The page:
Professor Myron Hlynka’s office is on the ninth floor of a 10-storey building at the University of Windsor. Many nights, just as he’s in the elevator to go home, Hlynka realizes he’s forgotten something on his desk. Rushing back for the item is never quick: the elevators take what feels like an eternity to arrive, or they stop at nearly every floor along the way. So Hlynka has devised a system to compensate for the elevators’ sluggishness: “What I do is I push the ninth floor and the 10th floor buttons, and when I get off the elevator I push the down button. Then I run to my office,” he says. “Of course, after the elevator stops with me, it goes up even if nobody’s there, it opens the door, it shuts the door, it comes down a floor, it opens the door, and hopefully, by that time I’m there with whatever I’ve forgotten.” Hlynka’s system sounds complicated, but its aim is simple: “I try to cheat!” He suspects he’s not alone. “Everybody tries to cheat in some way.”
Elevators are a universal frustration, at least the slow, cramped and rickety ones, which are all too common. “Wait times and reliability are among the two topics that generate the most complaints” about elevators, says Andrew Wells, an engineer and general manager of KJA Consultants, which helps buildings across Canada implement “vertical transportation systems.” So while the other occupants of Hlynka’s building might not know about his strategy, they will surely empathize with his impatience, and perhaps envy his gumption. He is, after all, a probability researcher with a focus on “queue theory,” or the science of waiting. Most people, Hlynka says, “are always running a little behind. It’s like, if we could just get a bit of extra time—if that elevator would just come faster,” then daily life would be a lot easier, if not better.
Now it appears that the wait for elevators that don’t make us wait may finally be over: a growing number of companies are offering a design innovation that is as simple as it is genius. The floor buttons, typically housed inside the elevator, are increasingly being placed on the outside of the elevator instead of the usual up and down buttons. Known as “destination-oriented dispatching,” this system “gives the elevator all the information that it could possibly [need] in describing who’s moving where,” explains Wells. That one tweak equals major efficiency, with the elevator computer now capable of assigning each person to a certain elevator depending on their desired final stop. Individuals who are going to the same floor are grouped together in one elevator rather than clogging up several elevators, each making duplicate stops. “It’s fascinating,” says Hlynka. “It’s almost like preprocessing.”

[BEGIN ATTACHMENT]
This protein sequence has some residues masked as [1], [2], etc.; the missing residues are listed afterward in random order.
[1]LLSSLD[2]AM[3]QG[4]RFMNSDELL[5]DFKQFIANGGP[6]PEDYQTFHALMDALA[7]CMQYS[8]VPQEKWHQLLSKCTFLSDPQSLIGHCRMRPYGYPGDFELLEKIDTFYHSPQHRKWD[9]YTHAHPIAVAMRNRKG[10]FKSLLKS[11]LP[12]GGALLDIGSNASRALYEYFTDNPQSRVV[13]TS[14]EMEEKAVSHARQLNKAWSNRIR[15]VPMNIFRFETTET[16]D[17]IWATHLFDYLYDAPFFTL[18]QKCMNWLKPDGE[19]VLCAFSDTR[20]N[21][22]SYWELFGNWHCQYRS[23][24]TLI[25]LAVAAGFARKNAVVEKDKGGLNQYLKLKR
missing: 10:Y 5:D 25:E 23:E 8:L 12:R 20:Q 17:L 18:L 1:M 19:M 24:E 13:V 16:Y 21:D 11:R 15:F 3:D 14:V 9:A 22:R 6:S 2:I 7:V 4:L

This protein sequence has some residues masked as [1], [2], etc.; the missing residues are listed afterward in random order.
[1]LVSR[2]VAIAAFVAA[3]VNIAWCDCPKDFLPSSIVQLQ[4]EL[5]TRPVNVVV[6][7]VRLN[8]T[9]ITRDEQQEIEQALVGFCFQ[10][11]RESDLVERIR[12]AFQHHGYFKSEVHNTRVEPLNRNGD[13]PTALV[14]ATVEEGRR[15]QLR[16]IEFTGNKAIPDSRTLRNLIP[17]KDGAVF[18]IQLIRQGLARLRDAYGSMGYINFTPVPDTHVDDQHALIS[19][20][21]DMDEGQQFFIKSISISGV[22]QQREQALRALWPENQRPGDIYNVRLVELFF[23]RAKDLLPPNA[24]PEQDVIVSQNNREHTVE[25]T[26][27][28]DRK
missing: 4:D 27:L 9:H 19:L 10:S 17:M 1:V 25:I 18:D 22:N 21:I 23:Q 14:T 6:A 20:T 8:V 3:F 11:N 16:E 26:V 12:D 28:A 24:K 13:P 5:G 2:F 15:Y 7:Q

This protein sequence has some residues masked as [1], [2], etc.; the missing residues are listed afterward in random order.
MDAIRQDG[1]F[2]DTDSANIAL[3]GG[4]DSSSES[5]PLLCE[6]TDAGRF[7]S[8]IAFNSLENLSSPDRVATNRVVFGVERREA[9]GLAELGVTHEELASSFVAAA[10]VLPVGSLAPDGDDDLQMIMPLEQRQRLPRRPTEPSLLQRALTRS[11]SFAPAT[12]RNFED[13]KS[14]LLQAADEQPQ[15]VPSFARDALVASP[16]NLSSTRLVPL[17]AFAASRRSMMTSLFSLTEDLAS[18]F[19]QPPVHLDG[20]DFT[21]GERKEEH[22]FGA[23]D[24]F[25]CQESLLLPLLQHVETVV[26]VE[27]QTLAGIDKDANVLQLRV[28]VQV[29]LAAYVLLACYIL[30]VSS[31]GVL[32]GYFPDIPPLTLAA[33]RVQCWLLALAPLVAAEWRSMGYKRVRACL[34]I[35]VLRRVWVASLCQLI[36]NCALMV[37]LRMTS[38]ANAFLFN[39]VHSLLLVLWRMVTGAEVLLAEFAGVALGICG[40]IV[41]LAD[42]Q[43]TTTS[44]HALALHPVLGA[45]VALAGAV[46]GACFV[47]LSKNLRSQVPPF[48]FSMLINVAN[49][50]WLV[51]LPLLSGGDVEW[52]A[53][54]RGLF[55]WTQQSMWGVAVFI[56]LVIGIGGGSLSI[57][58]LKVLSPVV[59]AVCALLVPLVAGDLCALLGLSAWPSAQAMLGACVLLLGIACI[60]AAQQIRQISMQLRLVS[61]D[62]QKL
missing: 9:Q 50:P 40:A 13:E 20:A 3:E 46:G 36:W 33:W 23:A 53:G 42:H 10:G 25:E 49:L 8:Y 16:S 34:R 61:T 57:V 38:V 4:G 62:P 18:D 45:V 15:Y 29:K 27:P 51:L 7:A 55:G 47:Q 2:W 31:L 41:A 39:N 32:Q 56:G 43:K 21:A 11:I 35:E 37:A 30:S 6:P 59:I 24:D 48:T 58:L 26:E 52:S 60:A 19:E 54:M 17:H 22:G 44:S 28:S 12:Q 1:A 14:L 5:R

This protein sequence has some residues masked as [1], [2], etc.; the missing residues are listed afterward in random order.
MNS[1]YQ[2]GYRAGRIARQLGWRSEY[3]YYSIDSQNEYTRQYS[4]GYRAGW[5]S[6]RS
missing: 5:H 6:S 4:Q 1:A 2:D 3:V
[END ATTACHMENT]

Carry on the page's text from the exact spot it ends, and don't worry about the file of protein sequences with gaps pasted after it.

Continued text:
The concept of destination-oriented dispatching has been around for a couple of decades, says Wells, who points to a 1985 article in the industry magazine Elevator World. But it’s only been in the last decade that the system has started to catch on, as computer devices have become less expensive and more powerful, while building traffic has ballooned with the preponderance of skyscrapers and condo towers. As such, more companies have begun introducing proprietary versions of this kind of system.
In every case, the companies promise the system will result in dramatic improvements—in some cases claiming as much as a 50 per cent reduction in travel time, and an increased handling capacity of up to 30 per cent. While no independent data exists to show how much better elevators work using destination-oriented dispatching, Wells says there are plenty of factors favouring it. One is lobby organization. Today, “you push a button and then you stand around wondering which elevator is going to go off, and jog over when the light and the bell goes,” he explains. With the new system, the elevator computer “tells you to move over to elevator ‘one’ or ‘D’ or however it’s labelled.” The other benefit: the high-tech system gives the impression of a high-end building, especially as computerized touch screens replace traditional keypads. “It sets the building aside as cutting edge.”
So far, only a handful of Canadian buildings have installed destination-oriented dispatching or plan to, including the Cadillac Fairview Waterfront Centre in Vancouver, but it’s gained traction elsewhere in the world, especially the United States, in major cities including Chicago, San Francisco and New York. Over the next decade, Wells predicts destination-oriented dispatching will become common. But he notes that it isn’t a perfect fit for every building. In places where there are few occupants, it is unnecessary—and could actually cause elevators to be slower since they need to detect that several people are going to the same floor before assigning an elevator to that location.
For Hlynka, though, destination-oriented dispatching is a welcome innovation—much better than others he’s heard of, including the strategic placement of mirrors outside elevators to distract people. “People would push the up button, and then they’d look in the mirror, and comb their hair or straighten their tie, and then the elevator would come.” Pretty soon, says Hlynka, “all the complaints went away about the slow elevators!”